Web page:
As much giggling as is going on among the 12s imagining what might await Arizona’s third-string QB, Ryan Lindley, against the NFL’s best defense Sunday in Glendale, AZ., Cardinals fans may indulge a snicker or several themselves about the Seahawks attempting to protect Russell Wilson behind a beat-up offensive line that gave up seven sacks when the teams met in November.
The decisive match between teams featuring hellacious defenses will come down to which faltering offense is a little bit stronger.
At Wednesday’s practice, several of Wilson’s principal protectors sat out: LT Russell Okung (bruised lung), RG J.R. Sweezy (ankle), C Max Unger (ankle/knee) and TE Tony Moeaki (shoulder). And RT Justin Britt is, ahem, still a rookie.
Hard to know who will heal by Sunday, but Alvin Bailey took snaps in place of Okung. At center was third-string Patrick Lewis, because the second-stringer, Lemuel Jeanpierre, moved over from starting center to guard to replace Sweezy.
The shuffling may be temporary for the week. But even when healthy last month for the season’s first meeting, Seattle’s O-line was bewildered by Arizona’s blitz-heavy defense.
“They are different than anyone in football,” said line coach Tom Cable. “You’ll always see their favorite (blitzes), but they’ll always have a (fresh) package for you. They do a great job of changing up from week to week.”
To hear Arizona coach Bruce Arians tell it, the Cardinals defense should have squished QB Russell Wilson, who Nov. 23 escaped often enough to throw a touchdown pass and lead drives to four field goals in the 19-3 win at the Clink.
“We had seven sacks, but it should have been 11,” he said on a teleconference with reporters. “We let Russell get out of the pocket and make some plays that led to field goals . . . it wasn’t like they thrashed us.”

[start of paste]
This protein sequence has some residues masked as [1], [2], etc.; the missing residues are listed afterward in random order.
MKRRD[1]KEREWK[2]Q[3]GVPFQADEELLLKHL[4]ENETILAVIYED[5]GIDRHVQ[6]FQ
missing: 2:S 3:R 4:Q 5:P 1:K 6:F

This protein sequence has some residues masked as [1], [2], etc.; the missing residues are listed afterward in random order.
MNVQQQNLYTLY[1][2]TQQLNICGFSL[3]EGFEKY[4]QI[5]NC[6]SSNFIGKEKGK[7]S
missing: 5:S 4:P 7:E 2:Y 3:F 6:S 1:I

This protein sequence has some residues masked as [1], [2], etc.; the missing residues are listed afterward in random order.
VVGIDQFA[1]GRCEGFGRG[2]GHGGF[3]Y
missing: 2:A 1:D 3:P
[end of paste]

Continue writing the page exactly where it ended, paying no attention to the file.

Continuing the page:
The counter-punch to the blitz is, of course, a deep ball or three.
“When you blitz, you’re susceptible to (the big play),” Cable said. “I think we’ve done it a number of times to them. What we have to do is find (a weakness), find (our) guy, be in the right protection and get the ball to him.”
They had a big one Nov. 23, when Wilson found WR Ricardo Lockette on a 48-yard pass play to set up a field goal. In Sunday’s game, one big play may be all the Seahawks get, given the conditions of the road and the O-line.
“They’re probably more willing than anyone else that we’ve played to be aggressive and go after you,” said coach Pete Carroll. “They pressure in situations where some teams wouldn’t do it. They’re very bold. (Defensive coordinator Todd Bowles) does a great job of getting after it.
“Their attitude is part of their style. You can see it in their players and the chances that they take. They’ve given problems all year long. Later in the game, the more aggressive they get. They’ve had great success in the fourth quarter.”
The Seahawks are eager to repeat something from the win Sunday over San Francisco — a quick vertical pass. Ahead 10-7 in the fourth quarter at the 49ers 10-yard line, Wilson took a two-step drop and drilled WR Paul Richardson on a slant at the goal line for the game-breaking touchdown.
“Guys have come together, as of late,” said offensive coordinator Darrell Bevell. “Russell is really been on it. He’s understanding the issues we might be having. We’re also changing things up with some more balls down the field, the quick ones.”
The opportunities to go short or long are predicated on RB Marshawn Lynch’s ability to run. As well as anyone has this season, the Cardinals muffled Lynch in the first meeting — 39 yards on 15 carries. But he did leak out for three catches and 43 yards, which is another way to burn the blitz.
“The better you run, the more styles of passes you can mix in,” Bevell said. “If we have to drop back all day, then we’re in trouble.”
Despite some recent struggling, the Seahawks, at 361 yards a game, are 11th in the NFL in offensive yardage. Arizona, on its third quarterback, is 24th at 322 yards. Given the short-handedness along the O-line, pulling off even a single big play on offense likely will be decisive.
The tooth-pull festival that is the NFC West would not allow otherwise.